• Antibiotics for a bacterial or viral lung infection.
  • Oxygen therapy if an individual has severe emphysema and low levels of oxygen in their blood. Oxygen therapy can help them breathe better. They may need extra oxygen all the time or only at certain times.
  • Pulmonary rehabilitation, which is a program that assists and improves the well-being of people who have chronic breathing problems. It may include:

-An exercise program

-Disease management training

-Nutritional counseling

-Psychological counseling

  • Surgery, usually the last option for people who have serious symptoms that have not gotten better with medicines. There are surgeries to:

-Remove damaged lung tissue

-Remove large air spaces (bullae) that can form when air sacs are destroyed. The bullae can interfere with breathing.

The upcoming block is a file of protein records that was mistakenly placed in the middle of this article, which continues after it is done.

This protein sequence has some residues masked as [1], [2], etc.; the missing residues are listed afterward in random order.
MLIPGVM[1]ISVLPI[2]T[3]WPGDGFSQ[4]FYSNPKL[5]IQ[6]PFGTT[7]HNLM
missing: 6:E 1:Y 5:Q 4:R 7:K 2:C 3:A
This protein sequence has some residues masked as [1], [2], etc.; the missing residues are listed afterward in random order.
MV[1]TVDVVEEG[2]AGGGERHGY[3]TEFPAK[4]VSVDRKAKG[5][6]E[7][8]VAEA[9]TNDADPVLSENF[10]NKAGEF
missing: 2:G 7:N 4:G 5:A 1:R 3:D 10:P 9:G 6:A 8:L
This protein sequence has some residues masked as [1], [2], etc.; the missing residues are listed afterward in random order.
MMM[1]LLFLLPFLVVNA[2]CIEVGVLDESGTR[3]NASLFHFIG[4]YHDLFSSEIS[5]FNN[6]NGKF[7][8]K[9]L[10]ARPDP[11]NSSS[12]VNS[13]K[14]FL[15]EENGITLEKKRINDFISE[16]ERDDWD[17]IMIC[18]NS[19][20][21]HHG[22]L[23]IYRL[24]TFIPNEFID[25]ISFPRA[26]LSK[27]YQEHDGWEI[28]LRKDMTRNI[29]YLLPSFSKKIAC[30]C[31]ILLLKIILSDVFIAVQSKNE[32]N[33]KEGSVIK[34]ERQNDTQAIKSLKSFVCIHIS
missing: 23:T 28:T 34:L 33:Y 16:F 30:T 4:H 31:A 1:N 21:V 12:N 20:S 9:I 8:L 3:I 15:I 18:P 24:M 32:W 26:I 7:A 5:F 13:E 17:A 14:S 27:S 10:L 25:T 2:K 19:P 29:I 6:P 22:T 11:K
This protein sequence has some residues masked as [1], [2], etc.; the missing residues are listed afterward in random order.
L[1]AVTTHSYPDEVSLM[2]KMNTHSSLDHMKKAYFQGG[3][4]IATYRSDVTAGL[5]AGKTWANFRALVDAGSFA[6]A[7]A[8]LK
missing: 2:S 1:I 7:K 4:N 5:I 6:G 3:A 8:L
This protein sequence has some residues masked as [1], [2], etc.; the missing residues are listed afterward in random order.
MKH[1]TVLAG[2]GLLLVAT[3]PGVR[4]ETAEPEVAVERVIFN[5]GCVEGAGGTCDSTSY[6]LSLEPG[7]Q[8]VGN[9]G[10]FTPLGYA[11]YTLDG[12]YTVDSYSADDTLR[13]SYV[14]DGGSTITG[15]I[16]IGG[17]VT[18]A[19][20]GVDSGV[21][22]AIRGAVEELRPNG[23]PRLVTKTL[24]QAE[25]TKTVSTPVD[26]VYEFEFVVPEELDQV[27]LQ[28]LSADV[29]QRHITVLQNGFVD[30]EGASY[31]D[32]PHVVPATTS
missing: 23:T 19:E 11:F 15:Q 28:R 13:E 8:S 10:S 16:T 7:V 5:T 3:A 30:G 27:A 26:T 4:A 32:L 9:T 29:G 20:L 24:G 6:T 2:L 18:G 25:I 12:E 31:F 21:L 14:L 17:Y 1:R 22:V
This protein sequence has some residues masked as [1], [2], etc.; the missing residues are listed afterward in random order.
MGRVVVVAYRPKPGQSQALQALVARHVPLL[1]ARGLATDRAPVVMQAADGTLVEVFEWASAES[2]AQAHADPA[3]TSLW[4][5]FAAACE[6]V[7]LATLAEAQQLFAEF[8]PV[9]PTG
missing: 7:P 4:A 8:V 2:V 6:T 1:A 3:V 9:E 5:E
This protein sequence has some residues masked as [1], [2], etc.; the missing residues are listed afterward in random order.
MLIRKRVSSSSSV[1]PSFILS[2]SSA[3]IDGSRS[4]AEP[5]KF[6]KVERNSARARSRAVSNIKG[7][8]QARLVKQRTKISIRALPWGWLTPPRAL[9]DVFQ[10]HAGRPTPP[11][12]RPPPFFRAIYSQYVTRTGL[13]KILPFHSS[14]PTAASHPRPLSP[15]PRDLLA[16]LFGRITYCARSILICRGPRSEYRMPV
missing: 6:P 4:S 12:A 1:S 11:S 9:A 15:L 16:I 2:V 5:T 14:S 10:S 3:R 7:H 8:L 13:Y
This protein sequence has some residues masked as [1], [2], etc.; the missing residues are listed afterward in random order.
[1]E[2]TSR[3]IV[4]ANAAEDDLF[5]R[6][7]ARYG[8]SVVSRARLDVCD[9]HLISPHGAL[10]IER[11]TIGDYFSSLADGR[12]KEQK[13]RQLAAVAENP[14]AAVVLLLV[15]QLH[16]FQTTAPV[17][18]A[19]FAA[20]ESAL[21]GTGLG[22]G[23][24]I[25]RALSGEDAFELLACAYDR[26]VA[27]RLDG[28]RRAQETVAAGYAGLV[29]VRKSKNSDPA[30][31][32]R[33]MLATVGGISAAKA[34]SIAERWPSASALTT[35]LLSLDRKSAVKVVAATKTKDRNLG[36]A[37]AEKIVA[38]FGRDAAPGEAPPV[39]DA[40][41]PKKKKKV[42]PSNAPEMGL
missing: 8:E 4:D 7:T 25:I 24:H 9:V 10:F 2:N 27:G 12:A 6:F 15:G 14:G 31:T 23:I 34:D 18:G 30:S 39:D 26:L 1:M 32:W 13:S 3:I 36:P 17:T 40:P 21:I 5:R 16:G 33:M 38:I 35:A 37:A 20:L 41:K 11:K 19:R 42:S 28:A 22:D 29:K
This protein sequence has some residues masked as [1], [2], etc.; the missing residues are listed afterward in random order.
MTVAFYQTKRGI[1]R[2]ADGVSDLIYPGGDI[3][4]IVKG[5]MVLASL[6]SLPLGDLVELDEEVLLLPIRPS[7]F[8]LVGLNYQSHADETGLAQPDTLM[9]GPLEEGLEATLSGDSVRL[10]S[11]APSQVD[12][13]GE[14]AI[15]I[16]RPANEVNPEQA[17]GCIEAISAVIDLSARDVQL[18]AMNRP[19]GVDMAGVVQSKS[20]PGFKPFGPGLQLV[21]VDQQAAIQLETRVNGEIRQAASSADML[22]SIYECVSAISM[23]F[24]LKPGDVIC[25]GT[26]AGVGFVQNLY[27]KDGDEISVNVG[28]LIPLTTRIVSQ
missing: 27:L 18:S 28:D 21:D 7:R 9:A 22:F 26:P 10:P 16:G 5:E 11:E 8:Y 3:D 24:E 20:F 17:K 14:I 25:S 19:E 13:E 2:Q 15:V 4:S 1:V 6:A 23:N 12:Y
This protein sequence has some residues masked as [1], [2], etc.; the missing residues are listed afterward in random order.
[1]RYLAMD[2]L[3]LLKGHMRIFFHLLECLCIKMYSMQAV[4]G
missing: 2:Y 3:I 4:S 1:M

-Do a lung transplant. This is might be an option if an individual has very severe emphysema.

Emphysema Life Expectancy and Stages

People who have emphysema generally live six to eight years less than other people. Emphysema life expectancy is difficult to predict emphysema stages because emphysema disease often develops slowly and emphysema symptoms may not be noticeable until emphysema's late stages.

Emphysema life expectancy ranges from sufferers living as many as 20 years to late emphysema stage patients dying only five years after emphysema diagnosis.

Stages: Emphysema stages range from a mild case of emphysema to severe stages, which can be fatal.

Emphysema stages usually include: